“For where your treasure is, there your heart will be also” (Matthew 6:21).
Why was the teaching of Jesus well received among the poor, the sinners, and the outcasts of society while He was rejected by the rich, the religious, and the well-respected of the day?
It boils down to this one issue: the love of money is the root of all evil. As John recorded the Pharisees and chief priests saying, “If we let Him go on like this, all men will believe in Him, and the Romans will come and take away both our place and our nation” (John 11:48).
Covetousness leads to competition. Competition leads to rivalry. Rivalry leads to lying, cheating, stealing, and then violence. The chief priests sensed that the growing tension between Rome and Judea would soon boil over, so they took a step that many have in history and chose a scapegoat in order to save the nation:
“It is expedient for you that one man die for the people, and that the whole nation not perish” John 11:50.
This statement by Caiaphas has two layers: political and religious. John indicates that the Spirit was speaking through the High Priest concerning the reconciliation of man to God, but the audience of this saying would not have understood the death of Jesus in this way. Instead, they looked at His death as a way to temporarily appease Rome by showing that they would not accept the teachings of someone who appeared to be a zealot leader.
Why did they want to kill Jesus so badly? The love of money is the root of all evil. When Jesus began His ministry, He did not flip over beds in a brothel; he turned over money-changing tables in the temple. He did not spend entire sermons condemning the lifestyle of the harlots with whom He spent much time; instead, He condemned those who thought they had no sin.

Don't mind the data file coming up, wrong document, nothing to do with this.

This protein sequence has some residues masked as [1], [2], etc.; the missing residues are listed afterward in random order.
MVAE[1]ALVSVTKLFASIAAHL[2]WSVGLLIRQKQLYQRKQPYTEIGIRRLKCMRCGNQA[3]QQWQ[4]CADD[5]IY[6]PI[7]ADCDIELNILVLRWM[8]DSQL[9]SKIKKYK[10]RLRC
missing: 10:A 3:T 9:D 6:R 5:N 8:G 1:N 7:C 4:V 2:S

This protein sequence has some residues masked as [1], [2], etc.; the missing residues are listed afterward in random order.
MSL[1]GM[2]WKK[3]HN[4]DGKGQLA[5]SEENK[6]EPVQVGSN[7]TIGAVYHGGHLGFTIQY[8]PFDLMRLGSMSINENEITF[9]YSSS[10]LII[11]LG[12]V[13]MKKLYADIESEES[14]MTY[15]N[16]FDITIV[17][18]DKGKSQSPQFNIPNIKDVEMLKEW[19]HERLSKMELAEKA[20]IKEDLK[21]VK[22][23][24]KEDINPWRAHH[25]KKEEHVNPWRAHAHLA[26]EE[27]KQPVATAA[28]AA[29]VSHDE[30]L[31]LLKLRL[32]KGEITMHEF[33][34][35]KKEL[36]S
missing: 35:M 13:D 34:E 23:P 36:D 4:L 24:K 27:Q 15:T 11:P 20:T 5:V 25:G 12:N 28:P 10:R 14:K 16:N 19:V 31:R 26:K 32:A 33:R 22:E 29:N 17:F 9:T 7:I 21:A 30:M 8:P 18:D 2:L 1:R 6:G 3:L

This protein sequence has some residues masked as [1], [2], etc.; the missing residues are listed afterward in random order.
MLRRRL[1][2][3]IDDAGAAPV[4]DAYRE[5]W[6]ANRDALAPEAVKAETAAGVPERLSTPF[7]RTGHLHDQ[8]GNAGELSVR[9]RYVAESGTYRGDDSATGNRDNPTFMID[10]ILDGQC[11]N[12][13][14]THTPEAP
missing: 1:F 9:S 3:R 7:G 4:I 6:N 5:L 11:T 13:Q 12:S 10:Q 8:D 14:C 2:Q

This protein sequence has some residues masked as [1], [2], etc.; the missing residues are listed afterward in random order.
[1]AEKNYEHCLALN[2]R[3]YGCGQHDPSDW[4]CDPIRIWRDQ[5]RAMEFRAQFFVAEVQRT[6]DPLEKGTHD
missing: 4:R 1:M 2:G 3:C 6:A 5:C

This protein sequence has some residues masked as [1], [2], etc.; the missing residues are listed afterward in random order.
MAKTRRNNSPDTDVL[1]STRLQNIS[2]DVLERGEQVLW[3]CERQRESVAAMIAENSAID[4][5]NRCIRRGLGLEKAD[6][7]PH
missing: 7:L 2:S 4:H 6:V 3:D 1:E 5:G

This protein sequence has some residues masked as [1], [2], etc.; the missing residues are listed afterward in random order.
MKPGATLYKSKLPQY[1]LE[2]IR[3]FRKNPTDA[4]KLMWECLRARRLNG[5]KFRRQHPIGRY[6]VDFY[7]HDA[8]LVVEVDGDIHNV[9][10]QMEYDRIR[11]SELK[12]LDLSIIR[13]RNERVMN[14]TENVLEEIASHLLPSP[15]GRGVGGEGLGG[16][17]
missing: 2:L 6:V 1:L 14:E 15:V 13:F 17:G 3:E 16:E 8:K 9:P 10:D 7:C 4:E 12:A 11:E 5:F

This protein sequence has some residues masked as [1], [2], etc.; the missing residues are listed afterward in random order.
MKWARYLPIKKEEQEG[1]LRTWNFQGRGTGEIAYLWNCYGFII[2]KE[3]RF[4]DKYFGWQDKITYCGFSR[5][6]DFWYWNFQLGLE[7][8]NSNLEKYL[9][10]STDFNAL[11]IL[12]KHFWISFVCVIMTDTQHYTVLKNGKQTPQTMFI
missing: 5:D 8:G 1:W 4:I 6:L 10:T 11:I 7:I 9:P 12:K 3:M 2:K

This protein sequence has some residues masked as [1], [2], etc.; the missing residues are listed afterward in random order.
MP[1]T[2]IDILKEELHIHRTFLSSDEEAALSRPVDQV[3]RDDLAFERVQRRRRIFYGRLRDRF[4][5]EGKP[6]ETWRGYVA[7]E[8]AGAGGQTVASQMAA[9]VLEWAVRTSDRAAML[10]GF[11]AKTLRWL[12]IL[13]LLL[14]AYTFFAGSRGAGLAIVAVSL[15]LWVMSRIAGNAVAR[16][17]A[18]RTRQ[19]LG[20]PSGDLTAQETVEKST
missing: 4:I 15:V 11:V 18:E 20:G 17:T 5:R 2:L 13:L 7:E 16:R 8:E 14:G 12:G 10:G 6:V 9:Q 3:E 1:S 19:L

Jesus attacked the root of the problem. It was the leader’s greed that led to an economic and social situation in which a woman would feel like harlotry was the only way to survive. While Jesus didn’t approve of their actions, He spent more time dealing with the root of the problem and not the symptoms of it.
Those at the top who commit the invisible sins of covetousness, greed, and the love of money are just as guilty, if not more so, than those who commit visible sins that usually come about because of the system that is benefiting the wealthy.
Like it or not, the problems in Jesus’ time (and in ours) are caused just as much by the socially accepted, clean, proper, and religious people as those who commit visible, easy to condemn sins. The reason being that if the upper class does not use their wealth for good (like many of the saints did in Acts 2-3), then the lower class is forced into an evil game of survival of the fittest.
This is why Jesus died! He refused to leave these individuals behind, and he condemned the leaders for ever doing so. Furthermore, He revealed the ugliness behind the curtain and caused the manufactured beauty of the religious elite to crumble. In any age, this will be met with resistance. In fact, those at the top will generally persuade the very ones whom they marginalized to join them in rejecting the one who exposed them. This is exactly what happened with Jesus. The very ones whom He dined with, fed, and healed shouted, “Crucify Him!” Certainly, the love of money is the root of all evil.